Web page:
Once In A Blew Moon

How a Realist Animation Team Fit Three Half-finished Battles Into One Episode’s Budget

Speed lines, panned stills, and speed lines over panned stills. Also lots of long-winded stalling, but that’s actually part of the plot this time.

(there is effectively zero fan-art for this show, despite the eye-candy, so candy girl is unrelated)

Two cours?

Jahy-sama, which I never made it through the second episode of, is headed straight into its second cour. Great for the fan-art, not so much for having something interesting to watch.

At least it’s not a giant spider…

Roland Emmerich’s upcoming disaster of a movie answers the question nobody asked, “what happens when the moon crashes into the Earth?”.

Famed physicist Ming The Merciless already ran this experiment, so there’s no need for independent replication:

“After the lockdowns earthquakes and mask mandates tidal waves, they won’t be quite the human beings you remember. They’ll be more… tractable. Easier for you to rule, in the name of Ming.”

Dear Apple,

Don’t ask me to trust you when you store data on my laptop that I’m not allowed to read (or back up!), even as root.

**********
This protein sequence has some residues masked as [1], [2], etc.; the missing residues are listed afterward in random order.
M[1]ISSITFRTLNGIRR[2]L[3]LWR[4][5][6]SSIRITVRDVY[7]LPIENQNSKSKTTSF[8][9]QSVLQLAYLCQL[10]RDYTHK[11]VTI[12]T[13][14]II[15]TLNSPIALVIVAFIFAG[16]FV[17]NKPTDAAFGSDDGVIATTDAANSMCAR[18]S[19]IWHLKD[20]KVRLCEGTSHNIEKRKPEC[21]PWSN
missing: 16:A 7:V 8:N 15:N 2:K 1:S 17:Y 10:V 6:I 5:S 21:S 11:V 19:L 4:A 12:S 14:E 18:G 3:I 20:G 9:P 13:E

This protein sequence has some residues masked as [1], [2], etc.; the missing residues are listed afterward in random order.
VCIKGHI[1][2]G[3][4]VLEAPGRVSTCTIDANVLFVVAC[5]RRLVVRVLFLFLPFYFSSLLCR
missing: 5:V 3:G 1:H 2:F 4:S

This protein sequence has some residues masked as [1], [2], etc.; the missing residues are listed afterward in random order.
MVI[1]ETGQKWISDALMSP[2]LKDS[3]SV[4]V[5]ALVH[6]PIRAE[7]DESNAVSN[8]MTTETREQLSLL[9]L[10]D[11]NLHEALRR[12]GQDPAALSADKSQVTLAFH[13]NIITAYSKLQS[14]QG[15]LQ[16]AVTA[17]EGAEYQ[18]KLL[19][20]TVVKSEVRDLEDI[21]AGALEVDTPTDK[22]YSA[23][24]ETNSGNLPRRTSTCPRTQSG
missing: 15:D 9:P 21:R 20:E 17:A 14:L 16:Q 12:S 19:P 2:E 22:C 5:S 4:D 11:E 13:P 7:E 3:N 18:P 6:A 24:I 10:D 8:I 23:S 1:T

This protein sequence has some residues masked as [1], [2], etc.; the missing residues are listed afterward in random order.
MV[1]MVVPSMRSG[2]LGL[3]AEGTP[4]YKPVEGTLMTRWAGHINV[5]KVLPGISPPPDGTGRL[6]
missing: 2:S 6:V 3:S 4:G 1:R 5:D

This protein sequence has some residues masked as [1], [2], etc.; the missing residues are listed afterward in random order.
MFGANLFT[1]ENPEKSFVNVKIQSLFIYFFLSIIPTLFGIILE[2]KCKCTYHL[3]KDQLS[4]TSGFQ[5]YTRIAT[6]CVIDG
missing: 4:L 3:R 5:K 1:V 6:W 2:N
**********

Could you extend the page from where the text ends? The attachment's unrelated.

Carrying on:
Are you a better artist than a 5-year-old?

The trendy jackochallenge tag on Pixiv illustrates that the people least qualified to draw human anatomy are the most likely to try.

(Hikari refuses to try to get into that sort of position)

Ye canna change the laws ’o physics!

Samsung has announced a 200 megapixel smartphone camera sensor. If you know what the word “diffraction” means, you know that this provides maybe 6-8 resolved megapixels, with software helpfully creating the additional data they’re promising.

The camera body I’m most likely to buy when I have a reason to (and it’s back in stock...) is the Sony A7S III, which offers “only” 12 megapixels, but they are really, really good ones, large enough to offer good performance at ISO 409,600 with 15 stops of dynamic range.

Small high-resolution sensors are just recording the limitations of your optics. Large high-resolution sensors are precisely recording the noise in the shadows. Large, “low-resolution” sensors make every pixel actually count for something.

…which makes me sad that they’re still not making full-frame medium-format sensors, much less large-format. Someone is selling a full-frame 4x5-inch B&W back, but it’s only 6 (very large) megapixels, and it costs $26,000. They also briefly made a 9x11 12-megapixel B&W camera body for ~$100,000, and claim to be working on a new 26-megapixel model that mounts as a back on 11x14 view cameras for only ~$85,000.

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